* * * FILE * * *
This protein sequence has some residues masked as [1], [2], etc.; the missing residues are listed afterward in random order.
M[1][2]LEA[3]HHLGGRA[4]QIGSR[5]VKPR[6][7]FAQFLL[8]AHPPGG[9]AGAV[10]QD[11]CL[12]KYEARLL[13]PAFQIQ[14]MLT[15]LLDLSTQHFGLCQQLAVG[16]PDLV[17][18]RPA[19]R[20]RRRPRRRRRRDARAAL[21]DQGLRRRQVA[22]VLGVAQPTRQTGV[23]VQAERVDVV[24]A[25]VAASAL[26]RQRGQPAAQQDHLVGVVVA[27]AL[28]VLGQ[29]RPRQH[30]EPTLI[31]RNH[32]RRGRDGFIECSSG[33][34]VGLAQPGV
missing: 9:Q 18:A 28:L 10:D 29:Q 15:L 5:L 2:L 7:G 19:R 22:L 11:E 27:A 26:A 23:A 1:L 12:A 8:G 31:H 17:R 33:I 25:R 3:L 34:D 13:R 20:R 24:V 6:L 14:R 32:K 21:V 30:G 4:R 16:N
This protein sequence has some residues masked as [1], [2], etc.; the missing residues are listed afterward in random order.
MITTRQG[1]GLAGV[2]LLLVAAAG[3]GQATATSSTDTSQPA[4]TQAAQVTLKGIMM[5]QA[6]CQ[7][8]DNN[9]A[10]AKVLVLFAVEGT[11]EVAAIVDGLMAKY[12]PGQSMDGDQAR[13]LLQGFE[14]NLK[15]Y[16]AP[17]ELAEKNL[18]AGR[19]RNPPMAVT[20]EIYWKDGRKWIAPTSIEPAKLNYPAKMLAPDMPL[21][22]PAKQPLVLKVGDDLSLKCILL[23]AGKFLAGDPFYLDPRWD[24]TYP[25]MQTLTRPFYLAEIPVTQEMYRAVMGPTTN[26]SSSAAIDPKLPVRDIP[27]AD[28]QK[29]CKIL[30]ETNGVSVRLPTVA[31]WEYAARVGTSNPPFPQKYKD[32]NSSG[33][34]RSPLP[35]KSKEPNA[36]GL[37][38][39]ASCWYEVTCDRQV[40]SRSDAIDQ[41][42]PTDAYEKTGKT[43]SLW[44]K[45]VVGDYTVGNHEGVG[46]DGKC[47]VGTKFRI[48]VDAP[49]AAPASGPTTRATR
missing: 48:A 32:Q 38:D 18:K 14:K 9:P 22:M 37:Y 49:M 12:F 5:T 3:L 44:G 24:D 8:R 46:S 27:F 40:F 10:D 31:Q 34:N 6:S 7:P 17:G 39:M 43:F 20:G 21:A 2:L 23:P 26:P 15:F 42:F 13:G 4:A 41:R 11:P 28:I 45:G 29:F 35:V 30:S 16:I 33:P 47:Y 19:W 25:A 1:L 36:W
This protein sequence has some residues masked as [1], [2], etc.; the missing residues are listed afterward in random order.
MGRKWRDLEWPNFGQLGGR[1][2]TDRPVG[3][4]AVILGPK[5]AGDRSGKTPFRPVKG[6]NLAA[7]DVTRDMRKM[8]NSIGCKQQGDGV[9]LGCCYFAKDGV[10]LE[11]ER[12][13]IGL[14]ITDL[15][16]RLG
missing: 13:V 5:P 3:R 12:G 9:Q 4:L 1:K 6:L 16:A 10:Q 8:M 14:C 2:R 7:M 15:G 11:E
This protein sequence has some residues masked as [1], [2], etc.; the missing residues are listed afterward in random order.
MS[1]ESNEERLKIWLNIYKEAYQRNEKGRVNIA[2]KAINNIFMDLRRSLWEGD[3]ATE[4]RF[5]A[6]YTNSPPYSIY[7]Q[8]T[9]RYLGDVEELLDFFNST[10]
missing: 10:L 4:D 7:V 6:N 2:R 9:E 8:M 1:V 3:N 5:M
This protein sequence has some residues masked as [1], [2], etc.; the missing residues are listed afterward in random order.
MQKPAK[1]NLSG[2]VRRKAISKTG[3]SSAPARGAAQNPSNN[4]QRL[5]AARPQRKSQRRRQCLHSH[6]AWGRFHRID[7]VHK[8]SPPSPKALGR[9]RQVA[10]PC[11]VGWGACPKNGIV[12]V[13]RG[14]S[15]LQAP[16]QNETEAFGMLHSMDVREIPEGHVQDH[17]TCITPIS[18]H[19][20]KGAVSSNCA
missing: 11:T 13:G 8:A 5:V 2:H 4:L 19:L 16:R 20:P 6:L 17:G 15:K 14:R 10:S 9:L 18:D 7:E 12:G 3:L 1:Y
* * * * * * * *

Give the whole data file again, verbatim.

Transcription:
This protein sequence has some residues masked as [1], [2], etc.; the missing residues are listed afterward in random order.
M[1][2]LEA[3]HHLGGRA[4]QIGSR[5]VKPR[6][7]FAQFLL[8]AHPPGG[9]AGAV[10]QD[11]CL[12]KYEARLL[13]PAFQIQ[14]MLT[15]LLDLSTQHFGLCQQLAVG[16]PDLV[17][18]RPA[19]R[20]RRRPRRRRRRDARAAL[21]DQGLRRRQVA[22]VLGVAQPTRQTGV[23]VQAERVDVV[24]A[25]VAASAL[26]RQRGQPAAQQDHLVGVVVA[27]AL[28]VLGQ[29]RPRQH[30]EPTLI[31]RNH[32]RRGRDGFIECSSG[33][34]VGLAQPGV
missing: 9:Q 18:A 28:L 10:D 29:Q 15:L 5:L 2:L 7:G 19:R 22:L 11:E 27:A 26:A 23:A 1:L 12:A 8:G 31:H 17:R 33:I 25:R 3:L 34:D 13:R 20:R 24:V 6:L 14:R 32:K 21:V 30:G 4:R 16:N
This protein sequence has some residues masked as [1], [2], etc.; the missing residues are listed afterward in random order.
MITTRQG[1]GLAGV[2]LLLVAAAG[3]GQATATSSTDTSQPA[4]TQAAQVTLKGIMM[5]QA[6]CQ[7][8]DNN[9]A[10]AKVLVLFAVEGT[11]EVAAIVDGLMAKY[12]PGQSMDGDQAR[13]LLQGFE[14]NLK[15]Y[16]AP[17]ELAEKNL[18]AGR[19]RNPPMAVT[20]EIYWKDGRKWIAPTSIEPAKLNYPAKMLAPDMPL[21][22]PAKQPLVLKVGDDLSLKCILL[23]AGKFLAGDPFYLDPRWD[24]TYP[25]MQTLTRPFYLAEIPVTQEMYRAVMGPTTN[26]SSSAAIDPKLPVRDIP[27]AD[28]QK[29]CKIL[30]ETNGVSVRLPTVA[31]WEYAARVGTSNPPFPQKYKD[32]NSSG[33][34]RSPLP[35]KSKEPNA[36]GL[37][38][39]ASCWYEVTCDRQV[40]SRSDAIDQ[41][42]PTDAYEKTGKT[43]SLW[44]K[45]VVGDYTVGNHEGVG[46]DGKC[47]VGTKFRI[48]VDAP[49]AAPASGPTTRATR
missing: 48:A 32:Q 38:D 18:K 14:K 9:P 22:M 37:Y 49:M 12:F 5:T 3:L 44:G 24:D 8:R 46:S 27:F 40:F 10:D 31:Q 34:N 6:S 7:P 17:G 39:M 43:F 20:G 21:A 2:L 23:P 26:P 15:F 42:F 13:G 4:A 41:R 11:P 28:I 45:G 29:F 35:V 30:S 16:I 33:P 47:Y 19:W 25:A 1:L 36:W
This protein sequence has some residues masked as [1], [2], etc.; the missing residues are listed afterward in random order.
MGRKWRDLEWPNFGQLGGR[1][2]TDRPVG[3][4]AVILGPK[5]AGDRSGKTPFRPVKG[6]NLAA[7]DVTRDMRKM[8]NSIGCKQQGDGV[9]LGCCYFAKDGV[10]LE[11]ER[12][13]IGL[14]ITDL[15][16]RLG
missing: 13:V 5:P 3:R 12:G 9:Q 4:L 1:K 6:L 16:A 10:Q 8:M 14:C 2:R 7:M 15:G 11:E
This protein sequence has some residues masked as [1], [2], etc.; the missing residues are listed afterward in random order.
MS[1]ESNEERLKIWLNIYKEAYQRNEKGRVNIA[2]KAINNIFMDLRRSLWEGD[3]ATE[4]RF[5]A[6]YTNSPPYSIY[7]Q[8]T[9]RYLGDVEELLDFFNST[10]
missing: 10:L 4:D 7:V 6:N 2:R 9:E 8:M 1:V 3:N 5:M
This protein sequence has some residues masked as [1], [2], etc.; the missing residues are listed afterward in random order.
MQKPAK[1]NLSG[2]VRRKAISKTG[3]SSAPARGAAQNPSNN[4]QRL[5]AARPQRKSQRRRQCLHSH[6]AWGRFHRID[7]VHK[8]SPPSPKALGR[9]RQVA[10]PC[11]VGWGACPKNGIV[12]V[13]RG[14]S[15]LQAP[16]QNETEAFGMLHSMDVREIPEGHVQDH[17]TCITPIS[18]H[19][20]KGAVSSNCA
missing: 11:T 13:G 8:A 5:V 2:H 4:L 19:L 16:R 20:P 6:L 17:G 15:K 14:R 10:S 9:L 18:D 7:E 12:G 3:L 1:Y